Anti-Eviction Mapping Project’s latest interactive visualization details the attack on SF’s fragile commons. 

48 Hills: Anti-Eviction Mapping Project's 'San Francisco for Sale' map

By Marke B. 

JULY 10, 2015 — “We knew from Google Bus protest actions and the Mission Playground/Dropbox incident last year that San Francisco’s public spaces were under attack,” the Anti-Eviction Mapping Project‘s Erin McElroy told me. “But it wasn’t until we started putting something together on it that we realized how widespread the phenomenon was. It was almost everywhere we looked.”

“And it was shocking to see how many private corporations and how much some groups, like the billionaire Fisher family, were behind it.”

The map, called “San Francisco for Sale” plots out SF’s commons, including streets, parks, rec centers, POPOS (privately owned public space), public schools, and libraries. Against this backdrop, it then highlights 21 stories exhibiting the increased privatization, policing, and reduction of SF public spaces.

48 Hills: Anti-Eviction Mapping Project's 'San Francisco for Sale' map

“From the ‘Dropbox Dude’ incident at Mission Playground to the takeover of public bus stops and parking meters by private tech companies, and from the increased policing of the 16th Street BART plaza to the condo-ization of Daggett Street, this map offers multiple examples of gentrification’s impacts on public space. Not only are residents being forced out of their homes through evictions and unpayable rent increases, but they are further being squeezed out of common spaces across the city,” an AEMP press release about the map says.

Using data provided by the city as well as previous research, AEMP spent six months building the map and gathering stories to feature that illustrate the encroachment of private interests on the public sphere.

The stories also include such things as the closure of Howard Street for private software company events and developer-lobbyist Phil Lesser’s “Mission Miracle Mile,” a Community Benefits District which allows him unprecedented say over neighborhood affairs, including proposing a flood of street cameras.

The map also includes public spaces that have vanished into privatization, like Daggett Street Park, the Haight-Ashbury Recycling Center, and Hayes Valley Garden. It also includes cases like the parking meters around 16th Street and Van Ness, which are “white-zoned” for tech buses in case of overflow, depriving residents of parking, especially teachers at nearby schools.

An ongoing project, the “San Francisco for Sale” map will grow to include more tales of privatization and, hopefully, any successes it retaking public space.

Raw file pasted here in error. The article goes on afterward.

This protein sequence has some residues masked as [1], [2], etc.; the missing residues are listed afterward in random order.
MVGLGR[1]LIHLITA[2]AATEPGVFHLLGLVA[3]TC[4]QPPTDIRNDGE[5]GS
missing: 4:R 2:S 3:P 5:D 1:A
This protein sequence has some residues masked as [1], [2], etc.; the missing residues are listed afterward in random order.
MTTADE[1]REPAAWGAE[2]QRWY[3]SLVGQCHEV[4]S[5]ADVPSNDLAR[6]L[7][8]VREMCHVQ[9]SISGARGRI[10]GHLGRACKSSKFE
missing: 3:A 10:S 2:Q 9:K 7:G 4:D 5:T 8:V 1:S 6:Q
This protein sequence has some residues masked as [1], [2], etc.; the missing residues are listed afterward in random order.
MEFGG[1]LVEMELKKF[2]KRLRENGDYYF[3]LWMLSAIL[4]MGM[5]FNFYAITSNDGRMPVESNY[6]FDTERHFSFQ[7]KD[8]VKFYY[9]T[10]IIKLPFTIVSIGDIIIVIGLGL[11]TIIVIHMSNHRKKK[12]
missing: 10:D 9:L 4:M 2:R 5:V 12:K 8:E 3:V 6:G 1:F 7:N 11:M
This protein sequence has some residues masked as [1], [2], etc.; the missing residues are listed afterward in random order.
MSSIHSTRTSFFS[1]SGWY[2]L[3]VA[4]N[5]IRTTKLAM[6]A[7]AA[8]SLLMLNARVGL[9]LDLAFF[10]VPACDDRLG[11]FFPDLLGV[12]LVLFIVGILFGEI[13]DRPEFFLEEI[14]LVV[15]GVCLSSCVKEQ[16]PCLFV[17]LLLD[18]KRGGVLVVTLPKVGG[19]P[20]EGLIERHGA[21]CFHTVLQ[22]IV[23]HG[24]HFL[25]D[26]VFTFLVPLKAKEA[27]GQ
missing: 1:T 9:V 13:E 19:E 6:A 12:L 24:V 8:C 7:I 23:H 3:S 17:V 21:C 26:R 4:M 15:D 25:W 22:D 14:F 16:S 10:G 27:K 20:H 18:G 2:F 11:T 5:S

“Like many cities across the country, San Francisco is undergoing a dramatic transformation driven by private interests,” the press release continues. “The logic of privatization has crept into city planning strategies and accelerated the erosion of public space. From parks and plazas to streets and sidewalks, the transition from public to private management and ownership envelops us, threatening our freedom of movement, freedom of expression and freedom of recreation in natural spaces.

48 Hills: Anti-Eviction Mapping Project's 'San Francisco for Sale' map

“Public spaces have long been a refuge for those without stable homes. They have also long served as places to organize and build community. As the city reaches a heightened stage of neoliberalization, and as the public sector increasingly partners with private interests, we are witness to an era in which public spaces corrode at an alarming rate. The 21 stories on this map do not detail every example of this phenomenon across the city, but they do illuminate a number of mechanisms at play in expropriating the commons from the public vis-a-vis the collaboration of private and public sectors.”

The map is not prescriptive, but I asked Erin anyway what might be done to push back against privatization of SF’s commons.

“I think there have been several actions that may point a way forward, from Occupy’s tactic of simply moving in to the more organized actions of groups like the Plaza 16 Coalition and Calle 24,” she said. “We must think of ways to expand on those tactics to include the entire city.

“There’s obviously a huge struggle ahead for citizens of San Francisco to stay on top of this, but visualizing what’s going on is a huge first step.”